- Fear: The screeching of your brakes and the sound of the loud horn blaring from the car behind you created an immediate fear reaction. As Hypnosis Motivation Institute founder John Kappas, Ph.D., explained in his model of the Theory of Mind, at birth we “know” only two things: reaction to the fear of falling and reaction to a fear of loud noises. These fear responses are lodged in the Primitive Area of the mind, always accessible and easily triggered to protect us from impending danger. The sounds of the screeching brakes and beeping horn, plus the sensation of lurching forward (“falling”) as you slammed on your brakes, triggered your fear response. Big time. When the first driver executed an unsafe lane change in front of your car, your first emotional response was probably terror that you were about to be in the worst car crash ever. The loud squeal of your brakes and perhaps the blast of your or another driver’s horn reinforces that fear response. When you slammed on the brakes, you were immediately grateful that the car behind you didn’t drive right into the rear bumper of your car, either. In fear, we perceive that we are literally at the mercy of the circumstance to not be harmed. We believe that have little or no control over the outcome, which is when the fight/flight response kicks in. Some people are very tolerant and possess a live-and-let-live attitude about everything. For them, the initial fear they experienced after nearly being involved in an accident on a busy freeway is appreciated for what it was: a “near miss.” Life and the rest of the drive goes on, perhaps with prayers of thanks or just a sigh of relief, but (hopefully) no more drama on the road.
- Anger: However, fear and anger often go hand-in-hand. Conversely, when we feel angry we generally perceive that we have a greater perception of control over our circumstances. Furthermore, we even have the perception of the luxury of control over whether the behavior deserves to be punished and how much punishment to dole out. Once you know the danger had passed, the anger started to build up and you thought/yelled: Don’t you (other driver) know how scared I was just now because your careless/erratic driving almost caused me to crash my car? And to the car behind you, Why are you honking at me, you so-and-so, I was scared and trying not to crash into that such-and-such! It’s not my fault! Don’t get mad at me! What did you want to do to the person who cut into traffic in front of you? What did the driver behind you do in this situation?
- Suggestibility: The next variable to consider in this reaction is Suggestibility. When the first car merged in front of yours, did you immediately place blame on his or her careless driving? Did you wonder if this action was to punish you for something you may or may not have done (or be aware of doing) in traffic a few miles ago? In your state of heightened alertness and fear, did you consider the possibility that the driver behind you was actually trying to reprimand the first driver for unsafe driving, in the first place?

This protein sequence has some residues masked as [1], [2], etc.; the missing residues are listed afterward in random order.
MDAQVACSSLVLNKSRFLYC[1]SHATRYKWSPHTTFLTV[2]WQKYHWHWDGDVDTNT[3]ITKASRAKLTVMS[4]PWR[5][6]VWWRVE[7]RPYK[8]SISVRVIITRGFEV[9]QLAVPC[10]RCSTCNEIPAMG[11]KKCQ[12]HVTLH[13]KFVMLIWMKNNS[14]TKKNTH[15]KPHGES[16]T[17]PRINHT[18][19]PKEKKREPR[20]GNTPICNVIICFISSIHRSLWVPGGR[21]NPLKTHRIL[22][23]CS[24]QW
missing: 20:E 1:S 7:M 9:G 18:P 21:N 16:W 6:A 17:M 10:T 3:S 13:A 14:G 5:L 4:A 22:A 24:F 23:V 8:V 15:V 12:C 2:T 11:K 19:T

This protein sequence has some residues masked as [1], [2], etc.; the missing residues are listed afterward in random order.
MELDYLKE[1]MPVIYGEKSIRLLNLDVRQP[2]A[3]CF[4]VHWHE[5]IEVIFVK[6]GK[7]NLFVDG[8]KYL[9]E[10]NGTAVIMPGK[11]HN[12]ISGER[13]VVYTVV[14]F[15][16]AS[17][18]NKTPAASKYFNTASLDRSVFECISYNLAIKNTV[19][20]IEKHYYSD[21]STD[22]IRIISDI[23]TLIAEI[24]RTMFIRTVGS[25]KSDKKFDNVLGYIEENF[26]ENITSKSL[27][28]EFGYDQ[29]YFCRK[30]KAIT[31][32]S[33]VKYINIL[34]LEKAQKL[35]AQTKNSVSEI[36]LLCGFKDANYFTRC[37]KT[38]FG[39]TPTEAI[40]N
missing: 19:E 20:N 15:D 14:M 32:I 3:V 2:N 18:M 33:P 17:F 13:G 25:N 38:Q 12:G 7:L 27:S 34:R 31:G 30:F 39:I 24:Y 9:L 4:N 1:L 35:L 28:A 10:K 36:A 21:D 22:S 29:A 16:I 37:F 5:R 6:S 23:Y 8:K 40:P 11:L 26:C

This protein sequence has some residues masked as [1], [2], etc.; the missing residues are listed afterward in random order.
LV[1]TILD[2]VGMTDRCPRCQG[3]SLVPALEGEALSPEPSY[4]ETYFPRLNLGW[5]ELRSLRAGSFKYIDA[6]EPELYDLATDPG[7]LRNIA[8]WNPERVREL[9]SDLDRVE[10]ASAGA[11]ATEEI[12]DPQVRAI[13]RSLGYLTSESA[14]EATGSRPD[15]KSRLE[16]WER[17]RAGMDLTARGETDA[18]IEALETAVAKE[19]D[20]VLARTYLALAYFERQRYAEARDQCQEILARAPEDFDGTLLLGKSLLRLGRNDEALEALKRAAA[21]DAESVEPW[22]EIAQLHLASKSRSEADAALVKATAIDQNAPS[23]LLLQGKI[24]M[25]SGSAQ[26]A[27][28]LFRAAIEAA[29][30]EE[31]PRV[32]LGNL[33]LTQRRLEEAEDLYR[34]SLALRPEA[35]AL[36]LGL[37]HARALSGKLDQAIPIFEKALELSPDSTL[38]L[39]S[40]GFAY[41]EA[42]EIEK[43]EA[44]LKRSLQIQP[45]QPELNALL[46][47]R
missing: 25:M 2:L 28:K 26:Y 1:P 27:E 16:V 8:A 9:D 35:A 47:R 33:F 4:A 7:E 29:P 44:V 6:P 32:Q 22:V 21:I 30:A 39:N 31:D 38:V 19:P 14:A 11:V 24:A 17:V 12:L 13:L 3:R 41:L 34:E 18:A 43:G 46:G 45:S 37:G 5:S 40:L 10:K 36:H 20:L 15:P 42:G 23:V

- Hunger and Nutrition: In my recent blog titled This Afternoon on the Radio, I described how low blood-sugar levels can affect suggestibility and behavior including memory problems, inability to focus, irritability and increased anxiety or even paranoia. This physiologically compromised state can exacerbate irrational and even potentially violent behavior in you and/or the other drivers that are involved in this situation. Hunger, compounded with the stress of driving in heavy, rush-hour traffic can bring out the worst in anyone.
When fear for your life is compounded with the desire to punish someone who caused that fear by acting carelessly or recklessly, the situation can quickly become deadly for all parties involved. Unfortunately, these kinds of situations happen all too often on the road these days. If you are involved in a dangerous encounter on the road the best, safest and advised thing to do is call law-enforcement right away. Do not get into the altercation in the first place. Call police or drive to the nearest police or highway patrol station to report what is going on. No matter what yours or the other driver’s offense happened to be, it is not worth killing or getting seriously injured or dying for. There is always another place to park your car or a different lane to merge into. A smashed car can be replaced. A life cannot.
Sara R. Fogan, C.Ht. is a certified hypnotherapist based in Southern California. She graduated with honors from the Hypnosis Motivation Institute in 2005. For more information about Calminsense Hypnotherapy® and to set up an appointment, please visit http://www.calminsensehypnotherapy.com/.